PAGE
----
What’s the price of a rumor? In the case of last week’s shooting at the Fort Lauderdale airport, it may have risen into the millions of dollars.
On Sunday, the New York Times reported on the panic and confusion that ensued after Friday’s shooting, when a man opened fire in the baggage claim area of Terminal 2. After killing five people and wounding eight others, the man dropped his weapon and surrendered to responding sheriff’s deputies.
As horrific as it was, the violence was brief and confined to a relatively small area in one of the airport’s four terminals. But that didn’t prevent the entire airport from being shut down, leaving both arriving and departing passengers unnecessarily stranded and inconvenienced for hours and causing disruptions to airline traffic that took days to sort out. All of that could have — and should have — been avoided.
It’s not as though there had never been a shooting at an American airport before. On Nov. 1, 2013, a man opened fire inside Terminal 3 at Los Angeles International Airport, killing a TSA agent and wounding others. The shooting began outside the security checkpoint but continued inside the terminal before the gunman was wounded by police gunfire. I was among the hundreds of police officers who responded to the incident, an experience I described at the time here on PJ Media.
As was the case in Fort Lauderdale last week, the scene at LAX was one of chaos and confusion, with the airport shut down for hours while hapless travelers sought safety from rumored but nonexistent threats, then were left to wonder about what was happening and wander about in search of a way out of the airport. And, like in Fort Lauderdale, airline traffic was disrupted, with the effects lasting for days.
In Los Angeles, I witnessed firsthand the paralysis in the LAX command post, where brass from the LAPD, FBI, LAX Police Department, FBI, ATF, U.S. Customs, and any number of other agencies seemed to conspire to add to the confusion. Police resources were dispatched to the airport without clear instructions on what to do when they arrived, and many of the officers spent the next several hours standing around with nothing to do, or else spent the time searching the airport for other gunmen when there was no reason to believe any such existed.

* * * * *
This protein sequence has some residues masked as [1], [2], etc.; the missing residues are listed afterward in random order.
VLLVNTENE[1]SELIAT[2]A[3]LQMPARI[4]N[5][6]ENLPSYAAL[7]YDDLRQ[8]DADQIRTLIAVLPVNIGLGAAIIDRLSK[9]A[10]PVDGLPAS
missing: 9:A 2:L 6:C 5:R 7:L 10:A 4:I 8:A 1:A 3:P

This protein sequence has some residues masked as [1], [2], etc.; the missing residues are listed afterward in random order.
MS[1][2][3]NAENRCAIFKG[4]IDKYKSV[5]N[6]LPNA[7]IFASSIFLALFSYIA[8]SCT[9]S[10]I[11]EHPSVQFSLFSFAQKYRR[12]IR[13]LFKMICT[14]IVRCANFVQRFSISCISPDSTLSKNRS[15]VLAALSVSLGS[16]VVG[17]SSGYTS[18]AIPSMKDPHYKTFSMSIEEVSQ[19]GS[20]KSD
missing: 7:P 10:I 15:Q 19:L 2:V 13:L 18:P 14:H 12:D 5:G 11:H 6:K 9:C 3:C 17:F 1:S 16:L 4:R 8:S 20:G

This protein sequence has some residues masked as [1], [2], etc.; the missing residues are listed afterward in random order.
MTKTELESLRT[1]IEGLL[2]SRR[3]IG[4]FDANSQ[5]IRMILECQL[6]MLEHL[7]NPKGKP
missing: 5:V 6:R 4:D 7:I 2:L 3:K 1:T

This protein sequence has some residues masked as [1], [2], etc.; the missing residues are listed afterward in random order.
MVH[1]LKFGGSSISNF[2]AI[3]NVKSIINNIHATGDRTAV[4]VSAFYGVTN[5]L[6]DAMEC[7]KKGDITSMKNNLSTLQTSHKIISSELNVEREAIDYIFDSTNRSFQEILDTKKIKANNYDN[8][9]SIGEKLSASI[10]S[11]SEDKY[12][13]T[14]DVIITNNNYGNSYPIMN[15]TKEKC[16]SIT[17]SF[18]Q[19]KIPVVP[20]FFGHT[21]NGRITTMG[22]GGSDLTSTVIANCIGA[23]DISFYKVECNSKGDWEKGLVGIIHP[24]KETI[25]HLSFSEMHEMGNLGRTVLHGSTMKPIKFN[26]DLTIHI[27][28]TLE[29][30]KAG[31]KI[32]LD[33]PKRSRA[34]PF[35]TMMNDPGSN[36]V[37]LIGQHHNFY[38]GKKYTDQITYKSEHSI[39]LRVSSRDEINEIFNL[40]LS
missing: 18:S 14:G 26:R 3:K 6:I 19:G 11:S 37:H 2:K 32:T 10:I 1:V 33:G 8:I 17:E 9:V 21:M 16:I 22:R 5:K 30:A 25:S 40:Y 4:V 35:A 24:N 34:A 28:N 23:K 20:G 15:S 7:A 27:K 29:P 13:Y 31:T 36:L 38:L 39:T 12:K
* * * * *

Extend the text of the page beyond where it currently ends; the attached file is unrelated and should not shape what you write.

The lessons of that incident clearly were not learned by officials in Fort Lauderdale. As described in the New York Times story, after Friday’s shooting:
The airport had largely returned to its normal rhythm — passengers were noshing, charging their phones, watching television. Things were so sedate that [a traveler] did not even realize there had been a shooting.
The Times described what happened next:
A rumor about a possible second gunman had spread across the airport, via social media, news sites and word of mouth. People panicked and the airport was shut down, a turn of events that upended what had seemed like an orderly finale to a tragic afternoon. What followed that single rumor was a rush of terror for travelers and airport workers as they fled to the tarmac, were separated from loved ones, injured themselves in the tumult, hid in kitchens and storage rooms and hunkered down behind luggage trucks.
Based on what had happened at LAX in 2013, authorities in Fort Lauderdale should have anticipated such a scenario and taken steps to minimize its effects. But as I watched the events unfold on television, it appeared all the mistakes made in Los Angeles three years ago were being repeated.
There was no shortage of officers who responded, but it appeared that they did so without any direction on where to deploy and what actions to take. Passengers and airport employees who had fled to the tarmac, sometimes running one way and then another in response to perceived threats, were left out there without guidance as to where might be a safe place to wait out the trouble.